Foraging 15 pounds of loquats can inspire a person to come up with all sorts of new dishes and drinks – some successful, others not so much. But this loquat bourbon smash? It's a keeper.
I apologize that not all of you will be able to make this. Loquats tend to grow in warm, subtropical regions and they are rarely sold commercially. But for those of us who live in the "loquat belt," these trees can offer a supply of seemingly endless free fruit. I grew up with them in south Texas, where I spent many a spring afternoon sitting high in the branches of a loquat tree, snacking on the fuzzy fruits and aiming their big, shiny seeds at siblings below. Here in Los Angeles, my neighborhood is exploding with loquats, yet too few people are aware that they are edible.
There are hundreds of loquat varieties, of which I have tried maybe half a dozen, and the ones I like best taste like a combination of apricot, plum, pear, and lychee. I've eaten loquats as small as gooseberries and as large as apricots, ranging in color from sunny yellow to rich orange. In the past few weeks, I have experimented with all kinds of loquat creations, from baked goods to preserves to libations.
This loquat bourbon cocktail is based on the classic whiskey smash, with the muddled fruit providing a sweet-tart flavor and smooth body. Along with mint, it makes a refreshing late spring-early summer cocktail. Due to variations in the sweetness and acidity of loquat fruit, you may want to adjust the recipe, adding more or less simple syrup and/or lemon juice. However, I have made this loquat bourbon smash with a couple of different types and it was splendid every time.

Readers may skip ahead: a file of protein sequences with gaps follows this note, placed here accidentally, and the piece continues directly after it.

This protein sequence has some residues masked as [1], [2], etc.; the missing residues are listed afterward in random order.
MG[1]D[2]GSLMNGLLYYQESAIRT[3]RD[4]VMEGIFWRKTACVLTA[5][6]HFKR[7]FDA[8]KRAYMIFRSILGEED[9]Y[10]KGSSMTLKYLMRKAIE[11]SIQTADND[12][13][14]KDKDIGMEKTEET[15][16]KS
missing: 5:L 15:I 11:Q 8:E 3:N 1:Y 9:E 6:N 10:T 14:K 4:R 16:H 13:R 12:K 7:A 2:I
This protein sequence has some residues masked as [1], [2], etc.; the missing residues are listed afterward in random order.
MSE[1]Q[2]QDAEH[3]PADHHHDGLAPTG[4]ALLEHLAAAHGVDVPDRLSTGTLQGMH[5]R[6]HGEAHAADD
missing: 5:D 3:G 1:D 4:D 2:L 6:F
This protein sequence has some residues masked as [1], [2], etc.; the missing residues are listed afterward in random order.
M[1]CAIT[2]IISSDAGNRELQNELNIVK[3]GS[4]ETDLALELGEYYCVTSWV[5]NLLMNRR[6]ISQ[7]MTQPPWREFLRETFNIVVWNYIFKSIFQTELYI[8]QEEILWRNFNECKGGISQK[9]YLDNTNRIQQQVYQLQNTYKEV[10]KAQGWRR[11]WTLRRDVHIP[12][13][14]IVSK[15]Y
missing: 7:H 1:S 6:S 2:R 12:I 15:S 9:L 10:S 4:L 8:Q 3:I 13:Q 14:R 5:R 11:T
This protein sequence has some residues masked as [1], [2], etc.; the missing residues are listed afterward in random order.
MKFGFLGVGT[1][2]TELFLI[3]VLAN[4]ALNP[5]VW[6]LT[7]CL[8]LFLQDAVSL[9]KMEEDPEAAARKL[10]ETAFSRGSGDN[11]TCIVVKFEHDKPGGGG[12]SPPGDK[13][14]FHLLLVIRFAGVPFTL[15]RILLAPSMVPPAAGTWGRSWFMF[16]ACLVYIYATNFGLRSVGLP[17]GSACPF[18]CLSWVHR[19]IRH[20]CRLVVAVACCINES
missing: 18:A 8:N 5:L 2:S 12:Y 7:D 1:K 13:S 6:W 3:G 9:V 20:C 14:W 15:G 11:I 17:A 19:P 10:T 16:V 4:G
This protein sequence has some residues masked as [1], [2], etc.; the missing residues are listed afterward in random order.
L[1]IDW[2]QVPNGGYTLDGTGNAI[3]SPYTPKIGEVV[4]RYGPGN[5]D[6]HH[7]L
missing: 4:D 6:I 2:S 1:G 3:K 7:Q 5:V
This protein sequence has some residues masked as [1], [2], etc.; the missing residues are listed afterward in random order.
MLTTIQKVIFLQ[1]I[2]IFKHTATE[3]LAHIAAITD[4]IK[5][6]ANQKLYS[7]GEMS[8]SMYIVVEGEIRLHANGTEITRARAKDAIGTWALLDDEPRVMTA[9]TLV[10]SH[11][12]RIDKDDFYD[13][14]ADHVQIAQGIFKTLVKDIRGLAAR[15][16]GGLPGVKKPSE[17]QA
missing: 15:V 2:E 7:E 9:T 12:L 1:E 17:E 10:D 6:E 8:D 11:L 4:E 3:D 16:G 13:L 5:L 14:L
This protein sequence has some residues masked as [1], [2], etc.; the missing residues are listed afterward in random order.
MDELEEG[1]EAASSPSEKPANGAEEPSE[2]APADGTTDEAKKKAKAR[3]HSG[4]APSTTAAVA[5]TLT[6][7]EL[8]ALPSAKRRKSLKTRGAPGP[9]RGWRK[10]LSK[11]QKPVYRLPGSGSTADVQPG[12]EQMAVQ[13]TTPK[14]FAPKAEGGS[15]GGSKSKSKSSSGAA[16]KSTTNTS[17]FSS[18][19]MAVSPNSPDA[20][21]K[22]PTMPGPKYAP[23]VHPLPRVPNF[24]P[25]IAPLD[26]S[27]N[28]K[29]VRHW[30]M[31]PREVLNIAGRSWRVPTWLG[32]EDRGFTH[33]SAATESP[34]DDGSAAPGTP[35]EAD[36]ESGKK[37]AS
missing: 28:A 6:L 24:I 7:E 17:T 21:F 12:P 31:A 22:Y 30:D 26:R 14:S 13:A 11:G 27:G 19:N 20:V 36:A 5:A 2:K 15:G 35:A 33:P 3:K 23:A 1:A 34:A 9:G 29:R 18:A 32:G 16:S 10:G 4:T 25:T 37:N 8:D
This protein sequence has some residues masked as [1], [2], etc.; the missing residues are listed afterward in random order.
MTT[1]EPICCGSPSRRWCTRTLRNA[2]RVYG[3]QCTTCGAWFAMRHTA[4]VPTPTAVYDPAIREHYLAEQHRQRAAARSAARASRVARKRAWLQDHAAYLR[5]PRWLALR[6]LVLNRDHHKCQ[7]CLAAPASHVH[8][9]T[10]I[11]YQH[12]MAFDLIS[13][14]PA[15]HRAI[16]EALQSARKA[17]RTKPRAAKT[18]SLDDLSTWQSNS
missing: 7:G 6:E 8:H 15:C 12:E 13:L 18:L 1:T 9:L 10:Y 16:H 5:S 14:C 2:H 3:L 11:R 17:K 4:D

Loquat Bourbon Smash
Makes 1 drink
loquats (approximately 6-8), halved and seeded
fresh mint leaves
fresh lemon juice
loquat simple syrup (see below) or plain simple syrup
sprig of mint
Muddle the loquats, mint, lemon juice, and simple syrup in the bottom of a cocktail shaker. Add bourbon and ice and shake well.
Strain into an ice-filled old fashioned or rocks glass. Garnish with a spanked sprig of mint and serve.
Variation: If you like a little fizz, the drink may be topped off with soda water.
Loquat Simple Syrup
Makes approximately 1 cup
1 1/2 cups
halved and seeded loquats
Approximately 3/4 cup granulated sugar
Place loquats in a saucepan with just enough water to cover. Bring to a boil, then lower heat and simmer 15 minutes. Mash loquats with a potato masher or fork and strain. Discard solids.
Measure liquid and return to saucepan with an equal amount of sugar. Bring to a boil and stir until sugar is completely dissolved. Remove from heat and cool completely.
Store in a clean, airtight container in the refrigerator.
Related: Ingredient Spotlight: Loquats
(Images: Emily Ho)